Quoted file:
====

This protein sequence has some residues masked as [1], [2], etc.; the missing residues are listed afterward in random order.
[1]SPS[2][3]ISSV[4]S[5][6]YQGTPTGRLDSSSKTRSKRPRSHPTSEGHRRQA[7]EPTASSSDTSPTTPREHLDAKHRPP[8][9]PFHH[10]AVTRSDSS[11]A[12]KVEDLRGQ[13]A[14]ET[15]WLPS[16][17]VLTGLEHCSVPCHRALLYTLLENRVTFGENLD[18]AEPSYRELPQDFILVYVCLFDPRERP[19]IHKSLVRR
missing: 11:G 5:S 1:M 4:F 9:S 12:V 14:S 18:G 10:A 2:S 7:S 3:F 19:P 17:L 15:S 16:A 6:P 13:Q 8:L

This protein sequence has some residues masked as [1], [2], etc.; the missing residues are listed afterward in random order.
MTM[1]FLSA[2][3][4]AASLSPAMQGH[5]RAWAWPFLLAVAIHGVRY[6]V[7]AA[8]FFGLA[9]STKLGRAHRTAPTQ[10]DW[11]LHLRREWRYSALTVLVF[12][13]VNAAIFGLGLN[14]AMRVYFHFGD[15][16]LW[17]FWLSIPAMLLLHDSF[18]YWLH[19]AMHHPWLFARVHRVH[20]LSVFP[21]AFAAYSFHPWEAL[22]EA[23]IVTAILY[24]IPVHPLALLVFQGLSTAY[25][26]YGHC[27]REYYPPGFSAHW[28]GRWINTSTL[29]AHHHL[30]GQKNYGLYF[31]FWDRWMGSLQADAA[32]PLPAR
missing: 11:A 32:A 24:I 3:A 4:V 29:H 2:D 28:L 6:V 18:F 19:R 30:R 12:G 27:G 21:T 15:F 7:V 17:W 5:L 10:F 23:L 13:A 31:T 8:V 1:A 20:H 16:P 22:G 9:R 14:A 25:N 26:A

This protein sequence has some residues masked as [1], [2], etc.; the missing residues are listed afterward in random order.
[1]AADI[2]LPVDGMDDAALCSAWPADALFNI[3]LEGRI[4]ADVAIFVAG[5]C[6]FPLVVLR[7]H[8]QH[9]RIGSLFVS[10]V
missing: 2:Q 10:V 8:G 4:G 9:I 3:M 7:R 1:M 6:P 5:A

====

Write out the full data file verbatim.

This protein sequence has some residues masked as [1], [2], etc.; the missing residues are listed afterward in random order.
[1]SPS[2][3]ISSV[4]S[5][6]YQGTPTGRLDSSSKTRSKRPRSHPTSEGHRRQA[7]EPTASSSDTSPTTPREHLDAKHRPP[8][9]PFHH[10]AVTRSDSS[11]A[12]KVEDLRGQ[13]A[14]ET[15]WLPS[16][17]VLTGLEHCSVPCHRALLYTLLENRVTFGENLD[18]AEPSYRELPQDFILVYVCLFDPRERP[19]IHKSLVRR
missing: 11:G 5:S 1:M 4:F 9:S 12:V 14:S 18:G 10:A 2:S 7:S 3:F 19:P 17:L 15:S 16:A 6:P 13:Q 8:L

This protein sequence has some residues masked as [1], [2], etc.; the missing residues are listed afterward in random order.
MTM[1]FLSA[2][3][4]AASLSPAMQGH[5]RAWAWPFLLAVAIHGVRY[6]V[7]AA[8]FFGLA[9]STKLGRAHRTAPTQ[10]DW[11]LHLRREWRYSALTVLVF[12][13]VNAAIFGLGLN[14]AMRVYFHFGD[15][16]LW[17]FWLSIPAMLLLHDSF[18]YWLH[19]AMHHPWLFARVHRVH[20]LSVFP[21]AFAAYSFHPWEAL[22]EA[23]IVTAILY[24]IPVHPLALLVFQGLSTAY[25][26]YGHC[27]REYYPPGFSAHW[28]GRWINTSTL[29]AHHHL[30]GQKNYGLYF[31]FWDRWMGSLQADAA[32]PLPAR
missing: 11:A 32:A 24:I 3:A 4:V 29:H 2:D 28:L 6:V 18:F 19:R 30:R 12:G 27:G 21:T 15:F 7:V 17:W 5:L 10:F 23:L 13:A 31:T 8:V 1:A 20:H 16:P 22:G 9:R 14:A 25:N 26:A

This protein sequence has some residues masked as [1], [2], etc.; the missing residues are listed afterward in random order.
[1]AADI[2]LPVDGMDDAALCSAWPADALFNI[3]LEGRI[4]ADVAIFVAG[5]C[6]FPLVVLR[7]H[8]QH[9]RIGSLFVS[10]V
missing: 2:Q 10:V 8:G 4:G 9:I 3:M 7:R 1:M 6:P 5:A